What would it be like to live in a nation where it’s a crime to convert to Christianity—and where your family carries out the punishment? And what would it be like to serve there as a Christian missionary? Would there be much fruit? How would you share the gospel—and how would God show up?
This is reality for “Reema Goode” and her family. They serve in a closed country in the Middle East, working to see their Muslim friends and neighbors come to know Jesus Christ. And in Which None Can Shut, Goode shares how God is opening doors in the Muslim world and giving her and her family incredible opportunities to be a strong witness for Christ.
Which None Can Shut is not a “how-to” book for evangelizing Muslims, although there are certainly some principles that can be gleaned from the pages. For example, because of the cultural importance of hospitality, Goode and her husband have been able to have several conversations about the gospel with their neighbors as they’ve been in each other’s homes and built friendships.
Rather than serving as a “how-to” book, it serves more as an encouragement that ministry in these nations is bearing real fruit and offers fuel for increased prayer for missionaries to Muslims. Goode’s stories of how God is at work are incredible to read. She shares how she was ambushed at a friend’s home & threatened—but the words God gave her to speak to her attacker, Hamdan, left him reeling and possibly a secret believer in Christ (pp. 24-37). She tells how she was able to have a rather Elijah-esque showdown between herself and the local religious leaders when Dini and Hilma (her friend Mozi’s twin sisters) were afflicted by a jinn that only left them when she prayed in Jesus’ name (chapter 6). She tells stories of visions, dreams and powerful works of the Holy Spirit in the lives of men and women in the town they live in. It’s truly incredible to read.
Perhaps one of the most interesting stories she shares is how a Muslim evangelistic event turned into a powerful opportunity for Reema to share the gospel to a room of more than 40 women (chapter 4). The speaker, a woman named Fatima, railed against Christianity for nearly two hours, with only two non-Muslims in the room—Reema and another Christian missionary, Diane. At the end of her argument, purple-faced, Fatima shook her finger in Reema’s face and said:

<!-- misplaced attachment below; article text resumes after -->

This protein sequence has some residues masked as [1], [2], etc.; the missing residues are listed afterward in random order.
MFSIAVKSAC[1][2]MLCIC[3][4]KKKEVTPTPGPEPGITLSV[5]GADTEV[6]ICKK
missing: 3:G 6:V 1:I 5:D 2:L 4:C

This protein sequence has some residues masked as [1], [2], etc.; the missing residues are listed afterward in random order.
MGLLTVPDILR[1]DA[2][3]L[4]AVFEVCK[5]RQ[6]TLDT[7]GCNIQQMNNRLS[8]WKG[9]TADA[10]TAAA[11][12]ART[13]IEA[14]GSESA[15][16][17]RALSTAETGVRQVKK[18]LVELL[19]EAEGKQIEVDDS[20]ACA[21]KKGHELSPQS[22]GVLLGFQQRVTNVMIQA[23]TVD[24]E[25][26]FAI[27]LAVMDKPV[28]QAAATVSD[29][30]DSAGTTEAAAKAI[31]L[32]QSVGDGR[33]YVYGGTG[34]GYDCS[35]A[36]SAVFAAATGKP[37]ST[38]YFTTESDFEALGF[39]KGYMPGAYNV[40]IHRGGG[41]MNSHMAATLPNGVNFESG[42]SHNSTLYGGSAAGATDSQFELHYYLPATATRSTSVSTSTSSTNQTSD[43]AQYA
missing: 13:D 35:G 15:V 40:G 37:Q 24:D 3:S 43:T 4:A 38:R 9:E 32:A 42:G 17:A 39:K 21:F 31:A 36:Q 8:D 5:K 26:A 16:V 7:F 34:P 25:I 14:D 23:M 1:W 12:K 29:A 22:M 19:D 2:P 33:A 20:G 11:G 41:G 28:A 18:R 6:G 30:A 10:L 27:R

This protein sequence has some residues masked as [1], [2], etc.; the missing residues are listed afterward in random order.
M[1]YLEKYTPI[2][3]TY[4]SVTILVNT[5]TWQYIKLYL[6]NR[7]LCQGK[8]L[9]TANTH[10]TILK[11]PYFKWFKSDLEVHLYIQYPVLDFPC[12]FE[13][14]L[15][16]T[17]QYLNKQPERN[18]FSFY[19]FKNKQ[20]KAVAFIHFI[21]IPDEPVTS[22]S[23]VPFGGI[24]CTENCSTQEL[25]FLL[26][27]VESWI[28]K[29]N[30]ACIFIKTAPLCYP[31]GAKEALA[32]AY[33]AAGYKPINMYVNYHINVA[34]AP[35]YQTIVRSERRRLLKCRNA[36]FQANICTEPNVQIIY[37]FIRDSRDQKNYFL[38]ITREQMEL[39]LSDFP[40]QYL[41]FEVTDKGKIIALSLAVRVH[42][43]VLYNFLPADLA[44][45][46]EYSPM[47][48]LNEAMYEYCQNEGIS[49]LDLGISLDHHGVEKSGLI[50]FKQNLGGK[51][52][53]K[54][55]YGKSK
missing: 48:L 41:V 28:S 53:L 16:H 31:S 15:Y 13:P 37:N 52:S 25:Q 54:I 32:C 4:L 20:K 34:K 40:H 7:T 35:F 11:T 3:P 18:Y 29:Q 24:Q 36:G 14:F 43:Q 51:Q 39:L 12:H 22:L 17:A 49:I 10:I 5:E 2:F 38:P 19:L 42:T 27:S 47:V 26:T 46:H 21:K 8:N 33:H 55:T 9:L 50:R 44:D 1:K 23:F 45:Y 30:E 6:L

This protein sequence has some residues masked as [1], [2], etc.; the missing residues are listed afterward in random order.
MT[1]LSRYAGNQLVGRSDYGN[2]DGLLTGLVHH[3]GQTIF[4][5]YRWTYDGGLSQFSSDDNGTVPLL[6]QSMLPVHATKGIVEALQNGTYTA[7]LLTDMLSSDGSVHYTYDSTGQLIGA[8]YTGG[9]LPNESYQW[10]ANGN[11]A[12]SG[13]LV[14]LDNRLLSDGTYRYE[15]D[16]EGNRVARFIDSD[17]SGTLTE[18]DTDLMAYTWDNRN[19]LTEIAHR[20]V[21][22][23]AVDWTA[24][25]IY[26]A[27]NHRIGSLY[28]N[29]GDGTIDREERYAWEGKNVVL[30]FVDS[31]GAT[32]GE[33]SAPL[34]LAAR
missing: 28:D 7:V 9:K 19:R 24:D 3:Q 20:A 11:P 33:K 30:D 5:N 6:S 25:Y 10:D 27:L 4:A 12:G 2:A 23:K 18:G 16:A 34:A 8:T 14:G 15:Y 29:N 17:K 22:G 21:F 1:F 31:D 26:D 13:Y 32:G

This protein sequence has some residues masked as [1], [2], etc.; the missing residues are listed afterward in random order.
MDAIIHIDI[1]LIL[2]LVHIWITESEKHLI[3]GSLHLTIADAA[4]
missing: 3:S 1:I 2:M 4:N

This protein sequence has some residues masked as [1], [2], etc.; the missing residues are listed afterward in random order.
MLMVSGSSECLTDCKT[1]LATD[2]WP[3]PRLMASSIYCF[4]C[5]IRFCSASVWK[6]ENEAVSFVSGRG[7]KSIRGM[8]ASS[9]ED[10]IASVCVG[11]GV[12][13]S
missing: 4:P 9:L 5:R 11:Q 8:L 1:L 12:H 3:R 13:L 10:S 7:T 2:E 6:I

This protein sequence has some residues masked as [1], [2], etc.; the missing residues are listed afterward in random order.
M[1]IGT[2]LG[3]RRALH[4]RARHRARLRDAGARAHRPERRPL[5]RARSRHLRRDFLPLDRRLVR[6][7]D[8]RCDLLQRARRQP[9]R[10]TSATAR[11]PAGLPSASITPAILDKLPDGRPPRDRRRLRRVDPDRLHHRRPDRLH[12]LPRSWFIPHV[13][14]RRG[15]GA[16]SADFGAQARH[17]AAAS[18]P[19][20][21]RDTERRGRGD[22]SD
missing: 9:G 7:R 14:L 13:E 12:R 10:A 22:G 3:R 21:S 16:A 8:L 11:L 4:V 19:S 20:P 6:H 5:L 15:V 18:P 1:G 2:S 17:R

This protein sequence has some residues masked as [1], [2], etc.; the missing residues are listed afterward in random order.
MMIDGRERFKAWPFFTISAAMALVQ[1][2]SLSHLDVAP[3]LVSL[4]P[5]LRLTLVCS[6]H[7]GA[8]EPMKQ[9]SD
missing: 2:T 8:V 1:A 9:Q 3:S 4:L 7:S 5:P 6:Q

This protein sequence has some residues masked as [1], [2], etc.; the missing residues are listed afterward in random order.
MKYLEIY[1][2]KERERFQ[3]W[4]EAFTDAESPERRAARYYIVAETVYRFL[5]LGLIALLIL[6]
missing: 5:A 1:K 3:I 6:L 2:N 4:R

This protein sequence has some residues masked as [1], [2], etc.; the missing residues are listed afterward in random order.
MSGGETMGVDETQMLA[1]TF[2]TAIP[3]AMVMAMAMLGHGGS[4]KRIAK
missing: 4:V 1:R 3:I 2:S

“It is obvious that you Christians are not the people of God because you’re all so different. We Muslims all dress the same and pray the same. We’re unified. You’re inconsistent! For one thing, some of you drink and some of you don’t drink. What does the Bible actually say about alcohol?” (p. 68)
This provided Reema with the perfect opening to clear up some misconceptions about what a Christian actually is. She explained the truth of the Bible—that it’s one book with a single message: the redemption of mankind through Jesus Christ. She shared how the Bible explains clearly that Jesus is, in fact, God. And as she spoke, hands shot up in the air and a forty minute question-and-answer session began, lasting well past the dinner announcement.
This story and all the stories that Goode shares in Which None Can Shut are a reminder that the world is hungry for the Word of God—that the gospel is powerful, that it transforms and Christ alone has the power to save. It’s also more than a little convicting as we’ve had a couple of instances where Muslim members of our community have invited us over to their homes out of the blue (one was a man I talked to for literally five minutes at the walk-in clinic one day while waiting to see the doctor). Were we shutting down something that God wanted to do out of the assumption that it wasn’t a serious offer? Were they only being polite? There’s a lot to think about here.
I’m grateful for the opportunity to have read Which None Can Shut. I’d encourage any who desire to see men and women come to know Christ—especially those from Muslim backgrounds—to read it for themselves and allow Goode’s stories to bolster their prayers.
Title: Which None Can Shut: Remarkable True Stories of Gods Miraculous Work in the Muslim World
Author: Reema Goode
Publisher: Tyndale (2010)